The Panel finds that the Complainant has demonstrated that the mark in question here has been established in the market for fencing products in a relevant geographical area shared by the parties (Los Angeles County, California), through consistent advertising, sales, reviews, and online presence since late 2013. The material portion of the Domain Name (disregarding the generic top-level domain name “.net”) is identical to the mark. Hence, the Panel finds that that first element of the Complaint has been established.
B. Rights or Legitimate Interests
Paragraph 4(c) of the Policy gives non-exclusive examples of instances in which the Respondent may establish rights or legitimate interests in the Domain Name, by demonstrating any of the following:
(i) before any notice to it of the dispute, the Respondent's use of, or demonstrable preparations to use, the Domain Name or a name corresponding to the Domain Name in connection with a bona fide offering of goods or services; or
(ii) that the Respondent has been commonly known by the Domain Name, even if it has acquired no trademark or service mark rights; or
(iii) the Respondent is making a legitimate noncommercial or fair use of the Domain Name, without intent for commercial gain to misleadingly divert consumers or to tarnish the trademark or service mark at issue.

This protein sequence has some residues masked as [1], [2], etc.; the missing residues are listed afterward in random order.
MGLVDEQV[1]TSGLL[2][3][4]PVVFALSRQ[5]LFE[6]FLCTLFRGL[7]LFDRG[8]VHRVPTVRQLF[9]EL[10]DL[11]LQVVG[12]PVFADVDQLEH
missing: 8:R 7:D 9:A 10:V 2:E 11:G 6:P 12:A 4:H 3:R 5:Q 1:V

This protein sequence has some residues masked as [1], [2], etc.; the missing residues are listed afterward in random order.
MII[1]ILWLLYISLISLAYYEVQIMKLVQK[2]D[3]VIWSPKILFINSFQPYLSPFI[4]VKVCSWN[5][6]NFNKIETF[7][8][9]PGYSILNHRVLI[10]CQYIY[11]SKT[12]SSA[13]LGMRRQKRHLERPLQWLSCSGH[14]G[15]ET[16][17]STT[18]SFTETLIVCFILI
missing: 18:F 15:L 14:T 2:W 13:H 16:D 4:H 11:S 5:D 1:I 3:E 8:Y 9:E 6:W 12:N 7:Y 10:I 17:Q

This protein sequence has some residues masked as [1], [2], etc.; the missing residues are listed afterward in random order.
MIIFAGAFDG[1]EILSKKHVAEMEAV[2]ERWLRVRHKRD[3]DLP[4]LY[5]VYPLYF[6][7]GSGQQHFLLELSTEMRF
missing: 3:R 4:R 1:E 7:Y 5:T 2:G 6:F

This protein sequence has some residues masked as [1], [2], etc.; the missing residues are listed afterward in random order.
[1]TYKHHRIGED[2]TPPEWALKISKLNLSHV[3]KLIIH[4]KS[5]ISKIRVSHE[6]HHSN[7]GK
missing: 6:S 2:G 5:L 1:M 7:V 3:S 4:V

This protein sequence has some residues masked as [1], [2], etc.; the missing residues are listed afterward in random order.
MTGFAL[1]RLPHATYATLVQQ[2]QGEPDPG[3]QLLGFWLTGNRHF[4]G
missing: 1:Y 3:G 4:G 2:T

Since a respondent in a UDRP proceeding is in the best position to assert rights or legitimate interests in a disputed domain name, it is well established that after a complainant makes a prima facie case, the burden of production to show rights or legitimate interests in the disputed domain name shifts to the respondent. See WIPO Overview 2.0, paragraph 2.1.
Here, the Complainant has demonstrated common law rights in an identical mark, and the Respondent has used the Domain Name, which is distinctive and not merely generic, to advertise its own competing products. The Respondent has not come forward to assert rights or legitimate interests in the Domain Name. The Respondent’s company name is different from the Domain Name. The website to which the Domain Name briefly resolved, while headed with the Domain Name, did not identify the name of the Respondent or the brand name of its products. The Panel finds under these circumstances that the Complainant has made a prima facie case without rebuttal by the Respondent and concludes that the second element of the Complaint has been established.